--Lesley Kagen, bestselling author of Whistling in the Dark

Paula Treick DeBoard’s sophomore effort is every bit as moving as her debut. The grief here is palpable...[The Fragile World] is a skillful depiction of how families deal with loss—and how it can tear them apart before allowing them to move forward.”
--RT Book Reviews

“Emotionally powerful from beginning to end, Paula Treick DeBoard’s novel The Fragile World chronicles the heartbreaking dissolution of a family after tragic loss. Exquisitely told, this bold and moving story is a study in grief and the transforming power of love. Absolutely unforgettable.”
--Heather Gudenkauf, bestselling author of The Weight of Silence



Giveaway:
One copy of the fragile world by Paula Treick DeBoard
Void where prohibited. Good only in USA and Canada
Giveaway from Harlequin/MIRA

a Rafflecopter giveaway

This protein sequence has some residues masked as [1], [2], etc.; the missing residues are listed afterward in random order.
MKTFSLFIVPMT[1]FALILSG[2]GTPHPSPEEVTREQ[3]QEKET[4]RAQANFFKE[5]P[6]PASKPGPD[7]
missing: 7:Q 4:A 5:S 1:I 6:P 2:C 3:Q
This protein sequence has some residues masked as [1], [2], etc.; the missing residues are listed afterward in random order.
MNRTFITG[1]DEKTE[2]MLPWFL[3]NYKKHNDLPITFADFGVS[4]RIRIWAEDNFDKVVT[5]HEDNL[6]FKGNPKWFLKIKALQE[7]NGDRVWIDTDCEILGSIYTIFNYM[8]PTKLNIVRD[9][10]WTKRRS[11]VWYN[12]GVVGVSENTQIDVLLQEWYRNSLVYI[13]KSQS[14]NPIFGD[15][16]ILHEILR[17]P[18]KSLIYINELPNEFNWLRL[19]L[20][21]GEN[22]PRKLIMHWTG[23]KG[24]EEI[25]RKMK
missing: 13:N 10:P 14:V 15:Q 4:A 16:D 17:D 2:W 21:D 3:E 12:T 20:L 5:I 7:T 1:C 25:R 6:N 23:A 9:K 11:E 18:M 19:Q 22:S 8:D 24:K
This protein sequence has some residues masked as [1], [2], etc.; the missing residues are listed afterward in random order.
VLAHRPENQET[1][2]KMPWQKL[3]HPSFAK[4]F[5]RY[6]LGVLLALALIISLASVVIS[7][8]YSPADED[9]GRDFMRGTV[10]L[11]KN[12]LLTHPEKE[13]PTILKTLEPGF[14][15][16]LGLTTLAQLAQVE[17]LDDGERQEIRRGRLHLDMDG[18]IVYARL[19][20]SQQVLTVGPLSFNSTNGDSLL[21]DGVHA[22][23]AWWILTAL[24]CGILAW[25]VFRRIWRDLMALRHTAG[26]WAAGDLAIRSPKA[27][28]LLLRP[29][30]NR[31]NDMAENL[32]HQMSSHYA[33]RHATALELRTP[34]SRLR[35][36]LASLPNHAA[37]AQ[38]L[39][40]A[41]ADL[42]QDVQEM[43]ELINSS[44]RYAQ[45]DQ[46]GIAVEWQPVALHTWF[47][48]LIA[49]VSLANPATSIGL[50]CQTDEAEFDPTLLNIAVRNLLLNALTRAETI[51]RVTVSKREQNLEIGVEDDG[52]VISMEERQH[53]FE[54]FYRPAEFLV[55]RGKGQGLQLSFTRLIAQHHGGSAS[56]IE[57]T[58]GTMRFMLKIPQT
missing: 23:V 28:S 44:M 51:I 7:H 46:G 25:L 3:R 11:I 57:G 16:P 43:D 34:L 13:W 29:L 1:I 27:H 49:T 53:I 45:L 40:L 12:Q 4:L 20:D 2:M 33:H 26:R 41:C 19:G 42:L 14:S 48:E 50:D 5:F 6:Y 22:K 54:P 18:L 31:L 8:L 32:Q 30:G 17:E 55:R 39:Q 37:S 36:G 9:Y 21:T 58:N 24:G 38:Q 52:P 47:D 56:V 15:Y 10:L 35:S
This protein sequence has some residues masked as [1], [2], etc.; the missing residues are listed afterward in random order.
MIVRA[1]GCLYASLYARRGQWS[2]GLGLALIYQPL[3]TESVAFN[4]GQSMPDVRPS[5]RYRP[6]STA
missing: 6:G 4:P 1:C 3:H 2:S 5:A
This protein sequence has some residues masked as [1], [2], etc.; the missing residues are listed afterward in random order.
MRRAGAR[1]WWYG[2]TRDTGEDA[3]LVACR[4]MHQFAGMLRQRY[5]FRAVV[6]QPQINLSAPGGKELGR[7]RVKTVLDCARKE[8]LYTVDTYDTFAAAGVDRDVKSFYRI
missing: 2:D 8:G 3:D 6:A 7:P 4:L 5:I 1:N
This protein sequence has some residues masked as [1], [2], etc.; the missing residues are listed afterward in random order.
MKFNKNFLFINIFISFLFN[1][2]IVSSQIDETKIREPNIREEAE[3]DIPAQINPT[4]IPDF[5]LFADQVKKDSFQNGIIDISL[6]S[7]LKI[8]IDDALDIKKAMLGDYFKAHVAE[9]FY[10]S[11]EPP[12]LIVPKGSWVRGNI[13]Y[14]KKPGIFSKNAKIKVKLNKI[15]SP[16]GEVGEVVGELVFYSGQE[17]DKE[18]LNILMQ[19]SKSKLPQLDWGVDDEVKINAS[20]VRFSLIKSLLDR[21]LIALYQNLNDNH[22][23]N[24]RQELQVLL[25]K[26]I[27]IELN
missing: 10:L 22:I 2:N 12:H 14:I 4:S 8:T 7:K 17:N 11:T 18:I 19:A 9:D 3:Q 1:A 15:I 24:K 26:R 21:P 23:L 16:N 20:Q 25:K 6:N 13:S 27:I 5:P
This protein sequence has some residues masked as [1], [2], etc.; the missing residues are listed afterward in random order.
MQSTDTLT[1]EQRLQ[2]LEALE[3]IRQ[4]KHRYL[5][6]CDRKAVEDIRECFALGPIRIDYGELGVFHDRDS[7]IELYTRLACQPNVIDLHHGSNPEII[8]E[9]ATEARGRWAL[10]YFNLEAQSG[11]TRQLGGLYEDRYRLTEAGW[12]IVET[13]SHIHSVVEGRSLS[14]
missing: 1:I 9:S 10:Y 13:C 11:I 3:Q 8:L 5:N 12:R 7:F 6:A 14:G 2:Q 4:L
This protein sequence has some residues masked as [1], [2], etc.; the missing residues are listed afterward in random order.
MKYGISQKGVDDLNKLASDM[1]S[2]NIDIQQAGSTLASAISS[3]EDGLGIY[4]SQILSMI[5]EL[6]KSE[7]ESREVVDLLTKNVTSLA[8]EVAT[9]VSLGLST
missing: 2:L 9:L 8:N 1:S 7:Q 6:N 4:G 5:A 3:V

Paula Treick DeBoard lives with her husband, Will, and their brood of four-legged creatures in Modesto, California. She receiveda B.A. in English from Dordt College, an M.F.A.a in Creative Writing from the University of Southern Maine and a practical education from countless students in her English classes over the years. She is a reader, writer, and educator.




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6 comments:

  1. Yes, my father and my brother both passed away. One after a long illness and the other suddenly. Time has made it less painful but I don't think you ever get over it.

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    1. I totally agree! I still get teary eyed thinking about it! Thanks for sharing!

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  2. Yes, grandparents. Time was really the only thing that helped.

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  3. When I lost my two uncles and cousin, it was music that helped me heal. When I lost my Dad, my cats helped me healed.

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  4. I lost my mom and dad, 12 days apart. Writing, both poetry and journalling helped.